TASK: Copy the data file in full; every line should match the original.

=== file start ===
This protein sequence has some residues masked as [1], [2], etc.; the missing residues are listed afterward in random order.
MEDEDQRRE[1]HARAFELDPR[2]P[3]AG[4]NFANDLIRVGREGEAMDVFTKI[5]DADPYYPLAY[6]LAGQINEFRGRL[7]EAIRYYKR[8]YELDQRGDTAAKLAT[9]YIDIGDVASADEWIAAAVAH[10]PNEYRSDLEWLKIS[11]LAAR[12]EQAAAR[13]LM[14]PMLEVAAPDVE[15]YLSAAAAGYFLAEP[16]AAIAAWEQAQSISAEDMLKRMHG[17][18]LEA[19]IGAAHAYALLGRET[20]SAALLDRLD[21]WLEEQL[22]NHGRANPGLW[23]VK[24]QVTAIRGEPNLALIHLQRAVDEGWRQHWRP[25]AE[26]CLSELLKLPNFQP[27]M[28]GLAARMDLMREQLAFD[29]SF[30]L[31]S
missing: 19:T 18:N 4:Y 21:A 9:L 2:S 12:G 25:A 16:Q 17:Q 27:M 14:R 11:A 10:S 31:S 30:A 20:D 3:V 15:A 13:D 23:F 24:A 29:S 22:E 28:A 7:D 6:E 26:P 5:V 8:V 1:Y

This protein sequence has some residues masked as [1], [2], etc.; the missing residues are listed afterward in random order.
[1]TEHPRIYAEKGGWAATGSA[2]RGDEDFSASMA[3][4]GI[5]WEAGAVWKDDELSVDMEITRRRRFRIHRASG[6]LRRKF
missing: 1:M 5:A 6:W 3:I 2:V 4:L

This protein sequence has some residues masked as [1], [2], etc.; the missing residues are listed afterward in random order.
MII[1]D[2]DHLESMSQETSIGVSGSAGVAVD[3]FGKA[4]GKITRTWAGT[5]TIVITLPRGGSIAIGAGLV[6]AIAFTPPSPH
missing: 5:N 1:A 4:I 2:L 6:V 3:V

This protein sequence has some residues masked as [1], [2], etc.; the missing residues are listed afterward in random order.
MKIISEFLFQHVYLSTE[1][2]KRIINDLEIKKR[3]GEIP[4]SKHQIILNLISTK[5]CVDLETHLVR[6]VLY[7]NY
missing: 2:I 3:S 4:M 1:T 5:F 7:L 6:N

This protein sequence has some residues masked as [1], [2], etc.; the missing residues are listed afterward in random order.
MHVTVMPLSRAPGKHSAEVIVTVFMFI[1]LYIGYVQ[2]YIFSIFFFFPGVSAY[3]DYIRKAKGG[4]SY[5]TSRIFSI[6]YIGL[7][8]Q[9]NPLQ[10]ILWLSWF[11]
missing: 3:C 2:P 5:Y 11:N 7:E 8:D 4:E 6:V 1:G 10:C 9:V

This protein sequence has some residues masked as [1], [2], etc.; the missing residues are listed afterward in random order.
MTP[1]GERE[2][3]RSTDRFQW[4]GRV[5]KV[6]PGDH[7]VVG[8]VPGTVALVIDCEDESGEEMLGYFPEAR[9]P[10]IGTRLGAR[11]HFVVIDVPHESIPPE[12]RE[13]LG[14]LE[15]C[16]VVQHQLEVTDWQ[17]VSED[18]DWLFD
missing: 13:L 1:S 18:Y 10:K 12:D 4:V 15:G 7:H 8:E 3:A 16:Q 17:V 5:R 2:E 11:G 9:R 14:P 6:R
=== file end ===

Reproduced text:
This protein sequence has some residues masked as [1], [2], etc.; the missing residues are listed afterward in random order.
MEDEDQRRE[1]HARAFELDPR[2]P[3]AG[4]NFANDLIRVGREGEAMDVFTKI[5]DADPYYPLAY[6]LAGQINEFRGRL[7]EAIRYYKR[8]YELDQRGDTAAKLAT[9]YIDIGDVASADEWIAAAVAH[10]PNEYRSDLEWLKIS[11]LAAR[12]EQAAAR[13]LM[14]PMLEVAAPDVE[15]YLSAAAAGYFLAEP[16]AAIAAWEQAQSISAEDMLKRMHG[17][18]LEA[19]IGAAHAYALLGRET[20]SAALLDRLD[21]WLEEQL[22]NHGRANPGLW[23]VK[24]QVTAIRGEPNLALIHLQRAVDEGWRQHWRP[25]AE[26]CLSELLKLPNFQP[27]M[28]GLAARMDLMREQLAFD[29]SF[30]L[31]S
missing: 19:T 18:N 4:Y 21:A 9:L 2:S 12:G 25:A 16:Q 17:Q 27:M 14:R 11:A 10:S 31:S 30:A 20:D 3:V 15:A 13:D 23:F 24:A 29:S 22:E 28:A 7:D 6:E 26:P 5:V 8:V 1:Y

This protein sequence has some residues masked as [1], [2], etc.; the missing residues are listed afterward in random order.
[1]TEHPRIYAEKGGWAATGSA[2]RGDEDFSASMA[3][4]GI[5]WEAGAVWKDDELSVDMEITRRRRFRIHRASG[6]LRRKF
missing: 1:M 5:A 6:W 3:I 2:V 4:L

This protein sequence has some residues masked as [1], [2], etc.; the missing residues are listed afterward in random order.
MII[1]D[2]DHLESMSQETSIGVSGSAGVAVD[3]FGKA[4]GKITRTWAGT[5]TIVITLPRGGSIAIGAGLV[6]AIAFTPPSPH
missing: 5:N 1:A 4:I 2:L 6:V 3:V

This protein sequence has some residues masked as [1], [2], etc.; the missing residues are listed afterward in random order.
MKIISEFLFQHVYLSTE[1][2]KRIINDLEIKKR[3]GEIP[4]SKHQIILNLISTK[5]CVDLETHLVR[6]VLY[7]NY
missing: 2:I 3:S 4:M 1:T 5:F 7:L 6:N

This protein sequence has some residues masked as [1], [2], etc.; the missing residues are listed afterward in random order.
MHVTVMPLSRAPGKHSAEVIVTVFMFI[1]LYIGYVQ[2]YIFSIFFFFPGVSAY[3]DYIRKAKGG[4]SY[5]TSRIFSI[6]YIGL[7][8]Q[9]NPLQ[10]ILWLSWF[11]
missing: 3:C 2:P 5:Y 11:N 7:E 8:D 4:E 6:V 1:G 10:C 9:V

This protein sequence has some residues masked as [1], [2], etc.; the missing residues are listed afterward in random order.
MTP[1]GERE[2][3]RSTDRFQW[4]GRV[5]KV[6]PGDH[7]VVG[8]VPGTVALVIDCEDESGEEMLGYFPEAR[9]P[10]IGTRLGAR[11]HFVVIDVPHESIPPE[12]RE[13]LG[14]LE[15]C[16]VVQHQLEVTDWQ[17]VSED[18]DWLFD
missing: 13:L 1:S 18:Y 10:K 12:D 4:V 15:G 7:H 8:E 3:A 16:Q 17:V 5:R 2:E 11:G 9:R 14:P 6:R